Skip To Content

Get to Know Home Selling Lingo Before You Sell

The experience of selling your home for the first time involves learning new terms and understanding important legal standards. First time home sellers have experience as home buyers, so there is some real estate transaction experience. Familiarity with real estate language is especially important because misunderstandings cause expectations to be different from reality. Many of the following words may have a familiar ring to them and with a quick read-through you can be an expert in understanding the home selling process:


Get to Know the Lingo:

Appraisal – An appraisal is a statement of value and condition performed by an individual approved by the finance company of the buyer. The appraisal demonstrates to the lender that your house also qualifies for the loan. There are different appraisal formats for different types of lenders, and these documents are only valid for 6 to 12 months. Commonly, the buyers pay for the appraisal because it is specific to the type of financing chosen by the buyer. The appraisal is actually the legal property of the lender, even though the lender usually allows sellers, agents, and buyers to have copies.

Contingency – Unless a buyer pays all cash, every purchase is contingent on something. The sale could be contingent on a loan approval, appraisal, sale of another home, or one of many other events that must occur to successfully conclude a sale. In most cases, a deposit is refundable in part or totally if a contingency cannot be lifted by a certain time, and the sale is cancelled.

Seattle Real Estate

Disclosure – Written expression of property facts that are known to seller, but may not be obvious to buyer. Most states require written disclosure of physical defect to buyers. Federal law requires disclosure of lead-based paint hazards to buyers of all homes built before 1978.

Escrow – Escrow companies are neutral third-party services that hold money and sometimes keys until all parties have performed as agreed. Escrow companies also draw settlement documents,and provide a neutral location for buyers and sellers to sign papers and receive money and keys.

Grantee – The buyer of the property who is named in the deed. Grantee does not have to sign the deed and receives physical possession of the deed.

Grantor-The seller must sign the deed and “grant” the interest to the buyer. The seller is the “grantor,” and the signature must be notarized.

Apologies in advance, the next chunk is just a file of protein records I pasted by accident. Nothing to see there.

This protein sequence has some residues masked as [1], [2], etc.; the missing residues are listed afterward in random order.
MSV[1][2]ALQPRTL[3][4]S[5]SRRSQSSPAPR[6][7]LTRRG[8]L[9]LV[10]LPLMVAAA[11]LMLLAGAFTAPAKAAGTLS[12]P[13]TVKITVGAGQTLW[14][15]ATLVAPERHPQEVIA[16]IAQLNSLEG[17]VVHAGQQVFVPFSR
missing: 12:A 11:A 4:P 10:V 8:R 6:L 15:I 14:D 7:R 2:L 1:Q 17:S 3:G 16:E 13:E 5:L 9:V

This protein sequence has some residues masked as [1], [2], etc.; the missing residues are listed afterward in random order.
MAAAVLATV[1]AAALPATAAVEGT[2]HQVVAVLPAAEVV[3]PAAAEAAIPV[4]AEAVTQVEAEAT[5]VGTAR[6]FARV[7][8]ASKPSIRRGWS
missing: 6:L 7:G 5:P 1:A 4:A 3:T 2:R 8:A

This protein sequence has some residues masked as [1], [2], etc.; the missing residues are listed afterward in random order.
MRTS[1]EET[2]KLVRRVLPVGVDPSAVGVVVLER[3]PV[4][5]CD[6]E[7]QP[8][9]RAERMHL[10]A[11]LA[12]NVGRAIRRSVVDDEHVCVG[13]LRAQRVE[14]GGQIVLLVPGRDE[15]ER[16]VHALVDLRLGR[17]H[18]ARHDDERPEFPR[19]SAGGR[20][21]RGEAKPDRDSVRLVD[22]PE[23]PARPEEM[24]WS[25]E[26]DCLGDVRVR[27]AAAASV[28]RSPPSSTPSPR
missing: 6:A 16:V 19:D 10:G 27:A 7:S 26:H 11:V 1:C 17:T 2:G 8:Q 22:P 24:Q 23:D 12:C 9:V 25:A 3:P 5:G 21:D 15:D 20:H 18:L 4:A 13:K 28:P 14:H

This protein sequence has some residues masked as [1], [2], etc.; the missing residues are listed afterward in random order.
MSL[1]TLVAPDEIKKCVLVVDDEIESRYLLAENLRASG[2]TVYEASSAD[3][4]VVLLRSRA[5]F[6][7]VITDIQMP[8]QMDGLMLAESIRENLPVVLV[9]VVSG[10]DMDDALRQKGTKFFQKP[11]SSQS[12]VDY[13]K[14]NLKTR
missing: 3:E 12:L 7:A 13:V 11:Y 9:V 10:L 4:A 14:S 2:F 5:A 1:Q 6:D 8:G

Non-recurring Closing Costs– Expenses that would only be paid once per transaction such as escrow and title fees and inspection fees are non-recurring closing costs. Many loans allow non-recurring costs to be added to loan amount.

Personal Property– Property that is included with sale, but is not real property. Personal property includes appliances that are not built-in and non-custom window coverings that are easily removed. The market value of personal property identified on sales contracts may reduce appraised values by same amount because home loans cannot be secured by personal property.

Prorations-Loan interest, property taxes, utilities and other expenses that are paid monthly or yearly will be divided into days. Sellers will receive a refund of prepaid items, and buyers will pay according to the day they take ownership. This method of calculation is called “pro-rating,” and the funds are known as pro-rations.

Real Property – Land and permanent improvements to the land. Improvements include all structures and fixtures inside of the property lines. Fixtures include: built-in appliances, wall-to-wall carpeting, light fixtures, plants and most window coverings.

Recurring Closing Costs– Costs that continue as time passes; such as property taxes, utilities and homeowners association dues. Recurring closing costs are pro-rated and paid at close of escrow.

For more information about selling your home or the home selling process, please don’t hesitate to contact us!

Trackback from your site.

Leave a Reply


About our blog

Follow our YouTube Channel!

Contact Us Now